The ball python, Python regius, is the most commonly-kept python in the world, popular with both first-time keepers and experienced herpetoculturists in the US, Europe, and even the Philippines. Although usually shy, ball pythons make ideal pets because they are small, generally friendly, easy to take care of, and are available in a dazzling variety of colors and patterns.

Did you know?

Python regius is also known as the Royal Python in Europe, but it is native to central and western Africa where it is revered, and it thrives in warm, tropical environments.

Ball python hatchlings are about 10 inches in length. Adult females average 3-5 feet long, while adult males are smaller, at around 2-3 feet. Ball pythons that are 5 feet or longer are considered quite big, and pythons of 6 feet or more have been reported. With proper care, ball pythons can live for 30 years or more.

How to care for a ball python

1. Feed with a rodent no bigger than the ball pythons largest circumference

Ball pythons can eat rats from a young age, starting with rat pups and moving up in size as they grow. Don’t handle your snake for at least a day after feeding, as this can lead to regurgitation. Adult ball pythons eat every 1 to 2 weeks, while younger ball pythons need to feed weekly because they need the energy to grow.

2. Always have fresh water available

Check the dish daily. Snakes will defecate in the water bowls from time to time, so clean and disinfect them on a weekly basis.

3. Use plastic boxes or full of glass reptile terrariums as enclosures

Just keep in mind that the more you put in your snake enclosure, the more you will have to clean and disinfect on a regular basis. When using a terrarium or tank, remember that the screen tops of such enclosures may cause challenges in keeping the proper humidity levels.

4. Remove feces and urine as soon as possible

Spot clean your ball python’s enclosure whenever necessary. Remove all substrate and reptile accessories every 30 days and completely disinfect them with a 5% bleach solution.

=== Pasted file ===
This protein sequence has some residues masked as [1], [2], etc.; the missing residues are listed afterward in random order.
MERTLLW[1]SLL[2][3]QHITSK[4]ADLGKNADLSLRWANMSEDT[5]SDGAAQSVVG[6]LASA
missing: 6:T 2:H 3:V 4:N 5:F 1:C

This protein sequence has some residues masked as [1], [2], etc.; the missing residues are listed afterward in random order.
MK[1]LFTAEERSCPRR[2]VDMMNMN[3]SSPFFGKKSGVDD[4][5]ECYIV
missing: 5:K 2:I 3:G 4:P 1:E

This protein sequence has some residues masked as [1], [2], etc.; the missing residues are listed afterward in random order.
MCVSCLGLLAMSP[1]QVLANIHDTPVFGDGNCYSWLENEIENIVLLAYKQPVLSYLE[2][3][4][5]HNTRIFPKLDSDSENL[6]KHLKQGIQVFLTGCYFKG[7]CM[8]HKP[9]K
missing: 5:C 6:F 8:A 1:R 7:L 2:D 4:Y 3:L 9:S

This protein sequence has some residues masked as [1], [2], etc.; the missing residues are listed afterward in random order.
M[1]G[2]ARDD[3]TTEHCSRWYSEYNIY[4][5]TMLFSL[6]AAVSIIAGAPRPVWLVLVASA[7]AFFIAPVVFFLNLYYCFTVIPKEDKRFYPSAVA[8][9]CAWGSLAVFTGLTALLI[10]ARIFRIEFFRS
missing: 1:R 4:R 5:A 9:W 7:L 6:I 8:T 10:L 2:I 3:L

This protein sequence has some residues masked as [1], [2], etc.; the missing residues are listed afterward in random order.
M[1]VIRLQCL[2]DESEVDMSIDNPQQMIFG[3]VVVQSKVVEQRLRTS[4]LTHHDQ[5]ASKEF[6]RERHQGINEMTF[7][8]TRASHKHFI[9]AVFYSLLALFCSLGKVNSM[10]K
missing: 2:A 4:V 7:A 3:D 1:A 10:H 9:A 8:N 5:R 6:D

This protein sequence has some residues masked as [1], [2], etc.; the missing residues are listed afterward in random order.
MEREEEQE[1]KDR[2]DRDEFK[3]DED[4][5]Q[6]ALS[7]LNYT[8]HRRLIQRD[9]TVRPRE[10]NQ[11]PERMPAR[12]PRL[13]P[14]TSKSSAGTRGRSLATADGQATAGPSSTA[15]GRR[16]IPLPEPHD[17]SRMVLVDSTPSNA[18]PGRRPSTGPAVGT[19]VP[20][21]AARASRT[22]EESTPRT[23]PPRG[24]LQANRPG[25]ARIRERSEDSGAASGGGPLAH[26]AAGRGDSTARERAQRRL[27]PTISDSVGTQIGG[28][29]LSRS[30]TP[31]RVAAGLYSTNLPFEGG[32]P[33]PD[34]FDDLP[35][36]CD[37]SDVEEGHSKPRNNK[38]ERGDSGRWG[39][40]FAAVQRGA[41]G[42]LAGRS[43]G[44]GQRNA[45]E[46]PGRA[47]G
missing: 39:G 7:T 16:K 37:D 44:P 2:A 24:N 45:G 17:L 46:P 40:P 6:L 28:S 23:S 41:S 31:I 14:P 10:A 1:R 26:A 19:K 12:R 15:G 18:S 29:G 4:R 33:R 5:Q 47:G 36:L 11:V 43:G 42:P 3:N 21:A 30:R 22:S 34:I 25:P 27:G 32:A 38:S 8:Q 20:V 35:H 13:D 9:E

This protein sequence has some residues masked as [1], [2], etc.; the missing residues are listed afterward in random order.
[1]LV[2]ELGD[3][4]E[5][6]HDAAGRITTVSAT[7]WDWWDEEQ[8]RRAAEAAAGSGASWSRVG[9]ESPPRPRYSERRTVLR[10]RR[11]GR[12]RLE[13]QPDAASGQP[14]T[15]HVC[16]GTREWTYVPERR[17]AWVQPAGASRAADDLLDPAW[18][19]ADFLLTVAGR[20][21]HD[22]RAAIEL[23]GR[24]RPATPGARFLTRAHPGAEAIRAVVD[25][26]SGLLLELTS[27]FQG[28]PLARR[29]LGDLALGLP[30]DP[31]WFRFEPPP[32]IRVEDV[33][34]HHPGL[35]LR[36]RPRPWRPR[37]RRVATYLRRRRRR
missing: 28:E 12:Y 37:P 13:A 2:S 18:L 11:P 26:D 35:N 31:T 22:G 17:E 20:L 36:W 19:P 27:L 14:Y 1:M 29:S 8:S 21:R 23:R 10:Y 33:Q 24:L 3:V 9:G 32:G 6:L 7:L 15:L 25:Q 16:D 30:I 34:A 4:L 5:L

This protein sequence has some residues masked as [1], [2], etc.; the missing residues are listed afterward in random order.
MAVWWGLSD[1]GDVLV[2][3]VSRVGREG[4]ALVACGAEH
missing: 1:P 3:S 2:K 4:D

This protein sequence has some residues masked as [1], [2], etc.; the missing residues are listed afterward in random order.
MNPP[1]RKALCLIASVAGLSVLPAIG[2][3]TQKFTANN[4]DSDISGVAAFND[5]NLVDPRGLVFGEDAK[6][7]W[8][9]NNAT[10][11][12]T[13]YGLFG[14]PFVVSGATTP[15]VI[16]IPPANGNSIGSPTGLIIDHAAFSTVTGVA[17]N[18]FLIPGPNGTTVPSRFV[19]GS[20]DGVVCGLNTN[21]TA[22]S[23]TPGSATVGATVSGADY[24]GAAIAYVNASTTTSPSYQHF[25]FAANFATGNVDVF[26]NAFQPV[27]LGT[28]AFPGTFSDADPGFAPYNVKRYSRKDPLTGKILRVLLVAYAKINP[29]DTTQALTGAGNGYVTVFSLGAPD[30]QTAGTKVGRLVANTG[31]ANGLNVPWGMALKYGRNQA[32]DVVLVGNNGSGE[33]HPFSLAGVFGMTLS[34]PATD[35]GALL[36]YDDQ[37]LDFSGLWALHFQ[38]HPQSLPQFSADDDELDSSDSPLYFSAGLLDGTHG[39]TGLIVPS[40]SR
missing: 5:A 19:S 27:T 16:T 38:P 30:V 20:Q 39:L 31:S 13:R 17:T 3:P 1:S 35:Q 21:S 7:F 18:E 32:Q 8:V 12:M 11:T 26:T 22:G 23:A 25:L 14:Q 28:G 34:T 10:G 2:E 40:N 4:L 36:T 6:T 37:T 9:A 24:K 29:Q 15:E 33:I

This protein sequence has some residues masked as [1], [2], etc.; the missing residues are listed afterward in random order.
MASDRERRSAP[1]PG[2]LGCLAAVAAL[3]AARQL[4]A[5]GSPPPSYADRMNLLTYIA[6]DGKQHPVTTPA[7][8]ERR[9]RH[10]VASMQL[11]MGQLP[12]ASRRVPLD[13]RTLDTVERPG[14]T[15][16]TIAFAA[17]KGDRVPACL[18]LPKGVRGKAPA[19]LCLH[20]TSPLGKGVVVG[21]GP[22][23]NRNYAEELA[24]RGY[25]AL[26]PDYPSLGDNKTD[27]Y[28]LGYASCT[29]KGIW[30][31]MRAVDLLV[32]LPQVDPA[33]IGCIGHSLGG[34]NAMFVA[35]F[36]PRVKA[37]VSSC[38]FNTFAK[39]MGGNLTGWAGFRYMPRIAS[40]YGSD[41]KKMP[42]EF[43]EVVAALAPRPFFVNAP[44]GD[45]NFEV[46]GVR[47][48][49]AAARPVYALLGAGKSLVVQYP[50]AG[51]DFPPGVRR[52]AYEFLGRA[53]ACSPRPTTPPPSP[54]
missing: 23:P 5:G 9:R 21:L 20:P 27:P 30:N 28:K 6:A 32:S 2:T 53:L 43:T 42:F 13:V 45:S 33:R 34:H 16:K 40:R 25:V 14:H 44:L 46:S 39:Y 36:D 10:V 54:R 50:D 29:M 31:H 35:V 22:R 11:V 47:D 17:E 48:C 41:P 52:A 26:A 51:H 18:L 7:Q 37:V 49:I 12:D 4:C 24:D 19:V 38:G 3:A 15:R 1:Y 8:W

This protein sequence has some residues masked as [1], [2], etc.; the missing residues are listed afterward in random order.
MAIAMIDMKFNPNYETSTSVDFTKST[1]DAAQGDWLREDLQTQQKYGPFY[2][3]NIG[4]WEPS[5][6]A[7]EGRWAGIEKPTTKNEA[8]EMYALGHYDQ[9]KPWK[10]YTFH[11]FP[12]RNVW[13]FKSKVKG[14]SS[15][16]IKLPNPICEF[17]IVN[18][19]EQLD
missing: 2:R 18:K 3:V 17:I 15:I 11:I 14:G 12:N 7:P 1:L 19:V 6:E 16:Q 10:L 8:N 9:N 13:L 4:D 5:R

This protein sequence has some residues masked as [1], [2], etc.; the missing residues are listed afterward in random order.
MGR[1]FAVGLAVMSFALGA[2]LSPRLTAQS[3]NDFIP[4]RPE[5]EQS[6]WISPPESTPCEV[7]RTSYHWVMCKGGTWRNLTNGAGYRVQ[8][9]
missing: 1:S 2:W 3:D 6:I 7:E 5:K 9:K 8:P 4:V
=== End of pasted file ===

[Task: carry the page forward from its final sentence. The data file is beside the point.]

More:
Rinse the enclosure with water and dry it completely before returning the cage accessories and your ball python.

5. Look for captive-born and bred snakes

Wild-caught ball pythons are difficult to feed and may carry ticks. The prey of wild ball pythons are gerbils, which may be expensive to purchase regularly. Wild ball pythons will sometimes refuse to eat mice, even when starving.

In contrast, captive-born and bred ball pythons are docile and easy to take care of. They have a high tolerance for being handled, and unlike the wild-caught ball python, which usually comes in only one morph – the normal type – captive-born and bred pythons come in a wide variety of morph due to their potential for selective breeding.

6. Always provide your ball python with a hide box

Ball pythons are shy and secretive, and they appreciate and make good use of hide spots.

Place a hide box on each end of your snake’s enclosure so that it can choose whichever spot has the desired temperature. Clay flowerpot, plastic flowerpot trays, and commercially-available hide boxes all work well.

7. Provide a proper thermal gradient for your snake

It should have a hot spot at one end of the enclosure at about 88 to 96 degrees F and a cool spot of 78 to 80 degrees F on the other. Use a thermometer and make sure that the ambient temperature does not fall below 75 degrees F.

Undercage heating pads and tapes and basking bulbs are a few types of snake heat lamps that can help your ball python stay warm. Keep an eye on the humidity within the enclosure, especially if it has a screen top, as heat can quickly dry the air.

8. Choose the right substrate

Newspapers and paper towels are the cheapest and easiest substrate, while mulch and bark can help control the enclosure’s humidity.

Avoid collecting substrate from the wild as they may contain parasites and other organisms that are harmful to your ball python. Do not use cedar shavings because the volatile oils in the shavings can cause skin, respiratory, and reproductive damage to your snake.

9. Support their body during handling

Avoid fast movements. When a ball python realizes you will not hurt them, they will learn who you are and will even seem to enjoy being handled.

Relax during handling and give it time to settle. The goal is to establish trust between you and the python.

This appeared in Animal Scene magazine’s August 2019 issue.
Photos by Jeffrey C. Lim

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